Numbers 33:1

(1) These are the journeys of the children of Israel . . . --The word which is rendered journey appears to denote primarily the breaking up of the encampments, which lasted for very different periods, and which, during the protracted wanderings in the wilderness, may have been of the average duration of a twelvemonth. The list of the encampments is expressly said to have been written by Moses, and it served as a permanent memorial, on the one hand, of the sin and rebellion of the nation, and, on the other hand, of the faithfulness and long-suffering of God in leading and sustaining His people throughout their sojourn in the wilderness.

Verse 1. - These are the journeys. The Hebrew word מַסְעֵי is rendered σταθμοί by the Septuagint, which means "stages" or "stations." It is, however, quite rightly translated "journeys," for it is the act of setting out and marching from such a place to such another which the word properly denotes (cf. Genesis 13:3; Deuteronomy 10:11).

33:1-49 This is a brief review of the travels of the children of Israel through the wilderness. It is a memorable history. In their travels towards Canaan they were continually on the remove. Such is our state in this world; we have here no continuing city, and all our removes in this world are but from one part a desert to another. They were led to and fro, forward and backward, yet were all the while under the direction of the pillar of cloud and fire. God led them about, yet led them the right way. The way God takes in bringing his people to himself is always the best way, though it does not always seem to us the nearest way. Former events are mentioned. Thus we ought to keep in mind the providences of God concerning us and families, us and our land, and the many instances of that Divine care which has led us, and fed us, and kept us all our days hitherto. Few periods of our lives can be thought upon, without reminding us of the Lord's goodness, and our own ingratitude and disobedience: his kindness leaves us without excuse for our sins. We could not wish to travel over again the stages we have passed, unless we could hope, by the grace of God, to shun the sins we then committed, and to embrace such opportunities of doing good as we have let slip. Soon will our wanderings end, and our eternal state be fixed beyond recall; how important then is the present moment! Happy are those whom the Lord now guides with his counsel, and will at length receive to his glory. To this happiness the gospel calls us. Behold now is the accepted time, now is the day of salvation. Let sinners seize the opportunity, and flee for refuge to the hope set before them. Let us redeem our time, to glorify God and serve our generation; and he will carry us safely through all, to his eternal kingdom.These are the journeys of the children of Israel,.... Which are related in this chapter following:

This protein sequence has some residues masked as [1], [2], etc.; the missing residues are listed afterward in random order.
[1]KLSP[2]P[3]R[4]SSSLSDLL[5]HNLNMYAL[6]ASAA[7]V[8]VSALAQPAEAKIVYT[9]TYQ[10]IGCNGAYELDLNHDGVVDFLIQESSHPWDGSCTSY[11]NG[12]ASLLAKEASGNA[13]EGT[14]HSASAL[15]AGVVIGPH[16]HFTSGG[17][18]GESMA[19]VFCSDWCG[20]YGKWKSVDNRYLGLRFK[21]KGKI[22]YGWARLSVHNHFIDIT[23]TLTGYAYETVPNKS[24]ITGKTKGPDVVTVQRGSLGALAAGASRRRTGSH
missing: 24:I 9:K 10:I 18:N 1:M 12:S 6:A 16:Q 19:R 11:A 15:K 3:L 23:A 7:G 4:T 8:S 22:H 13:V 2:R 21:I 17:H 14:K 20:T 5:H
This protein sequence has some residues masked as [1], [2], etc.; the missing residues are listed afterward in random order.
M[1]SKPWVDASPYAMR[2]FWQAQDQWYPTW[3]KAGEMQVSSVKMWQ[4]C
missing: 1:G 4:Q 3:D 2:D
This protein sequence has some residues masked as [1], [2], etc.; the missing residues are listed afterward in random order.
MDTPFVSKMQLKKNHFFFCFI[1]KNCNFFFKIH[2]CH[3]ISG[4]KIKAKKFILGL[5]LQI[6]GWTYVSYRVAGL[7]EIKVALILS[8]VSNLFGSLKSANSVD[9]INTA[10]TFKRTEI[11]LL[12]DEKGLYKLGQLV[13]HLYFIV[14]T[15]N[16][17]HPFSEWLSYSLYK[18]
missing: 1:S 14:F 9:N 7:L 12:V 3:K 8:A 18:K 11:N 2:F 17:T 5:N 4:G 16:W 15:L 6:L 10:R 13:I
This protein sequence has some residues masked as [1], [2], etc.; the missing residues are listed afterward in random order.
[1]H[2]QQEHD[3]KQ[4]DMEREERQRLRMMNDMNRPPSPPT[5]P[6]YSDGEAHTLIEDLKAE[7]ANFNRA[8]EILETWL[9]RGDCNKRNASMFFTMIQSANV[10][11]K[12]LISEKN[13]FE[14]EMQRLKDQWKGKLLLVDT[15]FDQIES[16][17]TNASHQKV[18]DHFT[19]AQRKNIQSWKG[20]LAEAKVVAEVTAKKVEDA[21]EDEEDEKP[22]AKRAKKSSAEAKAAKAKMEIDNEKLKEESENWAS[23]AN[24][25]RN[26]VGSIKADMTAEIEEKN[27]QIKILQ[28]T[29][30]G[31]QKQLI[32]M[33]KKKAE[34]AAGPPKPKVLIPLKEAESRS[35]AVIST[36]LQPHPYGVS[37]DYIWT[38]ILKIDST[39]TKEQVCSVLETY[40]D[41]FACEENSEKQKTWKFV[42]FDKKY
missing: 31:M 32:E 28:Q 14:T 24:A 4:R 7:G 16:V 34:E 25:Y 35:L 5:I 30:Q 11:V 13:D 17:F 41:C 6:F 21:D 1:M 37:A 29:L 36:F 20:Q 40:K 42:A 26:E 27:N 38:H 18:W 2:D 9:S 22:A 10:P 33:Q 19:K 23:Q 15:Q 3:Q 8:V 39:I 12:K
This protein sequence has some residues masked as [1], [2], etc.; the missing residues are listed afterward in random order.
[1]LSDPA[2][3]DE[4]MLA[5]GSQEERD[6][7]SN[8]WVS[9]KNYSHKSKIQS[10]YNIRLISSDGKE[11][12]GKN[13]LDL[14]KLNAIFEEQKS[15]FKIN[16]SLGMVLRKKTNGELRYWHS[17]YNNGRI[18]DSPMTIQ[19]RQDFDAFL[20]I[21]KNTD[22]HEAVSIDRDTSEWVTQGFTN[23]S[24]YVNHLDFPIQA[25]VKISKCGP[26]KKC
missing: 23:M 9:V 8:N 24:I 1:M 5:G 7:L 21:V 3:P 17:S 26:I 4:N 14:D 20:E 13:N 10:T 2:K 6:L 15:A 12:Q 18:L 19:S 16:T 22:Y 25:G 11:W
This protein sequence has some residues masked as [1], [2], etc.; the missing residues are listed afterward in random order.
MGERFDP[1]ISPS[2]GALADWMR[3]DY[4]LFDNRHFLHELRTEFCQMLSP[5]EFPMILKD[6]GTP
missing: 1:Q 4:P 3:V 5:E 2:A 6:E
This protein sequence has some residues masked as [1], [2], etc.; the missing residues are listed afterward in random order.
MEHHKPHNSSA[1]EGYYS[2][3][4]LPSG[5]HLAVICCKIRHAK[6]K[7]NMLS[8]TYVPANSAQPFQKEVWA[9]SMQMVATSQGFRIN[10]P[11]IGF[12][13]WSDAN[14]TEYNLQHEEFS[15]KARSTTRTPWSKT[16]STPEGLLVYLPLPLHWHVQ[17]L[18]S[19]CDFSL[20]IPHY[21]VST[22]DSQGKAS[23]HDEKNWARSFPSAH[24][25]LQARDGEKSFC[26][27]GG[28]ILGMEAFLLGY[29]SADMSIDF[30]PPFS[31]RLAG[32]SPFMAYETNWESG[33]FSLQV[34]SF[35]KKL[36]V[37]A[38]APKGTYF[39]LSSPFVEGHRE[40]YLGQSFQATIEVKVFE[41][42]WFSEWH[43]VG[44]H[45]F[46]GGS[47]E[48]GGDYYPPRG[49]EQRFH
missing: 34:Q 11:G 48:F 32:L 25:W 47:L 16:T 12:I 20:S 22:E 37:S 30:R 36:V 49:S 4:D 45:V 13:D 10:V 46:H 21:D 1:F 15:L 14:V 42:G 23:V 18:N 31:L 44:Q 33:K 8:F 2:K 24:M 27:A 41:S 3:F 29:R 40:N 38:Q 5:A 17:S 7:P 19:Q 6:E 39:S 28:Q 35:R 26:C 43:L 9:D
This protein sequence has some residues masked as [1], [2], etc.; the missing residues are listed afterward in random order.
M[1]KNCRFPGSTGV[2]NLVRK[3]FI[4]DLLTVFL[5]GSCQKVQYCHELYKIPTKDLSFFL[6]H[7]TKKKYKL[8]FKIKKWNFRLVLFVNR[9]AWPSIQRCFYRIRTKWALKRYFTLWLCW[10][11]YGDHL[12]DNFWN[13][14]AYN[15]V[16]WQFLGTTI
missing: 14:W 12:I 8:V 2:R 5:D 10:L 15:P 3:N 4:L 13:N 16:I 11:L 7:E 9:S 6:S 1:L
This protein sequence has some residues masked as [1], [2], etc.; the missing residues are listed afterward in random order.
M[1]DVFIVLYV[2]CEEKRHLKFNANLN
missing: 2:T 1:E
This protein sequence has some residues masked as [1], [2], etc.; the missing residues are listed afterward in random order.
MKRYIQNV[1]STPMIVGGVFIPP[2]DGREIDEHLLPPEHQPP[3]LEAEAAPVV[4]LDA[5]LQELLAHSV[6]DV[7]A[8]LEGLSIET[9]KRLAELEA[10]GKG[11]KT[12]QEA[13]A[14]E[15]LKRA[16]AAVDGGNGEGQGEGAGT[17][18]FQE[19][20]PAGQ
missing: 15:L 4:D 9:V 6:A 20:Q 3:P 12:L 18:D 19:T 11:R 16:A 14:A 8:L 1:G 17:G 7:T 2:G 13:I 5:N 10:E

which went forth out of the land of Egypt: whither their fathers went and stayed, and were kept in hard bondage, but in due time were delivered from it, and came out from thence:

with their armies; in great numbers, and in an orderly manner, in rank and file, and like so many squadrons, see Exodus 7:4, under the hand of Moses and Aaron: who were sent to the king of Egypt to require their dismission, and who were the instruments under God of their deliverance, and were the leaders of them; as of them out of Egypt, so through the wilderness, in their, several journeys here recorded.

Numbers 32:42
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